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December 23, 1996

ALLAN W. RAKOS, Plaintiff,
SKYTEL CORP., a Delaware corporation, Defendant.

The opinion of the court was delivered by: HOLDERMAN

 JAMES F. HOLDERMAN, District Judge:

 Plaintiff, Allan W. Rakos, filed a three count complaint against defendant, SkyTel Corp., alleging a breach of employment contract (Count I); a violation of the Illinois Wage Payment and Collection Act (Count II); and recovery of attorneys' fees under the Illinois Attorneys Fees In Wage Actions Act (Count III). Defendant has filed a motion for summary judgment on all three counts pursuant to Rule 56 of the Federal Rules of Civil Procedure. Plaintiff has also filed a motion for summary judgment on Count I pursuant to Rule 56 of the Federal Rules of Civil Procedure. For the following reasons, plaintiff's motion for summary judgment on Count I is DENIED and defendant's motion for summary judgment on all three counts is GRANTED.


 Defendant, SkyTel Corp., is a corporation incorporated under the laws of the State of Delaware, with its principal place of business in Washington, D.C. Defendant sells various products and services related to wireless communications, including pagers and paging services. Plaintiff, Allan W. Rakos, is a former employee of defendant who formerly resided in Chicago, Illinois and now resides in Oregon. Defendant hired plaintiff on October 29, 1993 as a Major Account Executive (MAE) with a base annual salary of $ 40,000.00. Plaintiff was eligible for incentive compensation pursuant to an incentive compensation plan, the Major Account Executive Compensation Plan (Plan).

 Defendant does not negotiate the terms of its incentive plans with its employees. On January 10, 1994, plaintiff received a copy of the 1994 Plan and signed the Plan. Employees of defendant are not eligible to receive incentive compensation unless they acknowledge receiving the Plan. Plaintiff's manager met and discussed the Plan in great detail with plaintiff and other MAE's, followed by a question and answer period. Under the Plan, sales were credited to MAE's based on the net amount of new sales arising from the specific accounts to which the MAE's were assigned. In the Plan, however, management of defendant reserved the rights to change, modify, suspend, or discontinue the incentive plan at any time during the year without prior notice. It also stated that the Vice President of Sales could review unique large orders to determine, at his or her discretion, whether the order presented excessive credit in relation to the effort of the participant and that defendant could withhold part or all of the credit if such a determination was made. The Plan contained a provision that nothing in the Plan should be construed as a guarantee of employment for anyone for any fixed time. Plaintiff also signed a Confidentiality Agreement and a Non-Competition Agreement before he was hired.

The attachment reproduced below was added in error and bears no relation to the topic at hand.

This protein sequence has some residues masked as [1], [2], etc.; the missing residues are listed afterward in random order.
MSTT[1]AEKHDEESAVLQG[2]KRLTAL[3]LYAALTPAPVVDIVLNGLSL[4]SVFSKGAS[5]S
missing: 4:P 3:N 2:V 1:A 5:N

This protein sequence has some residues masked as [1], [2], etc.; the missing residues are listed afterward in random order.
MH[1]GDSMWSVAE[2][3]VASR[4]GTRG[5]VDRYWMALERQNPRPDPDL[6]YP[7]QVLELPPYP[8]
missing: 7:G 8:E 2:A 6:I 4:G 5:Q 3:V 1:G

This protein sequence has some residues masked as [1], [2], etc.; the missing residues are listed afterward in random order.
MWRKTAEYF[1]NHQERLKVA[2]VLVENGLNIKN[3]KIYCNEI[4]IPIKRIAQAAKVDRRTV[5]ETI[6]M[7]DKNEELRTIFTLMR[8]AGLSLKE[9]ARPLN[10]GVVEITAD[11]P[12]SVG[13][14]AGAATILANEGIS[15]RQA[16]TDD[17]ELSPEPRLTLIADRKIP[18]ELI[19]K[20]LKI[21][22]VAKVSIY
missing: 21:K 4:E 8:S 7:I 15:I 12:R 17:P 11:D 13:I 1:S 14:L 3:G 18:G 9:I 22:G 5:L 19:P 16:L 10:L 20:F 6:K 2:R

Sharon Smiley was hired by defendant as a national account manager on October 1, 1993. Two accounts specifically assigned to Smiley were Sears, Roebuck & Co. and Advantis. Advantis is a New York general partnership that acts as an agent for certain purposes on behalf of International Business Machines Corporation and Sears. Plaintiff was also assigned to the Advantis account in November 1993.

 Smiley had first solicited Advantis in October 1993, before plaintiff was hired by defendant. She previously had worked at a company where Advantis was a client and thus had prior dealings with people from Advantis. Plaintiff claims that he and Smiley began working on the Advantis account together in November 1993. Defendant disputes this and states that plaintiff is unable to identify one person at Advantis whom he contacted before attending an April 1994 meeting with Smiley. After several calls, Smiley arranged a meeting with Advantis representatives in April 1994 which plaintiff and Smiley attended to make a presentation on defendant's services. This was plaintiff's only face-to-face meeting with representatives of Advantis, although he claims to have spoken with representatives of Advantis on numerous other occasions. Plaintiff claims that Smiley did not keep him apprised of further meetings with Advantis or direct him to participate in responding to negotiations with Advantis, which unfairly excluded him from working on the sale. Defendant contends that plaintiff's only involvement with the Advantis sale was attending the one sales presentation with Smiley and objects to any implication that it had an obligation to keep plaintiff apprised of further meetings with Advantis, since plaintiff was merely one of several employees initially assigned to the account by defendant and it was not plaintiff's exclusive account.